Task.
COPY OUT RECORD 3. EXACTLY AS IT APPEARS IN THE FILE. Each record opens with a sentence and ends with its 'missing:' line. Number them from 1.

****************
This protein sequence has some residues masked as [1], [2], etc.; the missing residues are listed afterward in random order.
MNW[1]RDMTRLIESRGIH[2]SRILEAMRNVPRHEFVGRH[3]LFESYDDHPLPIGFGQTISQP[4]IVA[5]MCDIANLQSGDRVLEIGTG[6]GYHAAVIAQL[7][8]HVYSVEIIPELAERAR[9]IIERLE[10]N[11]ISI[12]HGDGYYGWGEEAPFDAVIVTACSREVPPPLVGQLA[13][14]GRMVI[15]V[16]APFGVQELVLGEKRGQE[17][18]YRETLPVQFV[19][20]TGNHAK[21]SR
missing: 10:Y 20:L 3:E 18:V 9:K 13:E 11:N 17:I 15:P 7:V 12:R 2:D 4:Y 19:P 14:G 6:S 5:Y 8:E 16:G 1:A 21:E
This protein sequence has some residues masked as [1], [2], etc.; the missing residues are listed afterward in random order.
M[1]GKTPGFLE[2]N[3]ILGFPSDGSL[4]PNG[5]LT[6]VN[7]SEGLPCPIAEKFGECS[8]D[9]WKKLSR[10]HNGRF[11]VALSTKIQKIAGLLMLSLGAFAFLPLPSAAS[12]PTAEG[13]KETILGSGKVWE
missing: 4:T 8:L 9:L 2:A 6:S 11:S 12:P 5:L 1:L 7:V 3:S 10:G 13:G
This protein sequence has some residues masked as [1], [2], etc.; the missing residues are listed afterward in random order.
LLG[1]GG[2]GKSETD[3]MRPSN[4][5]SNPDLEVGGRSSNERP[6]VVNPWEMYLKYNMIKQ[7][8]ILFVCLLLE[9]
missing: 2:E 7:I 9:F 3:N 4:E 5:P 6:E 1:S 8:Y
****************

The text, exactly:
This protein sequence has some residues masked as [1], [2], etc.; the missing residues are listed afterward in random order.
LLG[1]GG[2]GKSETD[3]MRPSN[4][5]SNPDLEVGGRSSNERP[6]VVNPWEMYLKYNMIKQ[7][8]ILFVCLLLE[9]
missing: 2:E 7:I 9:F 3:N 4:E 5:P 6:E 1:S 8:Y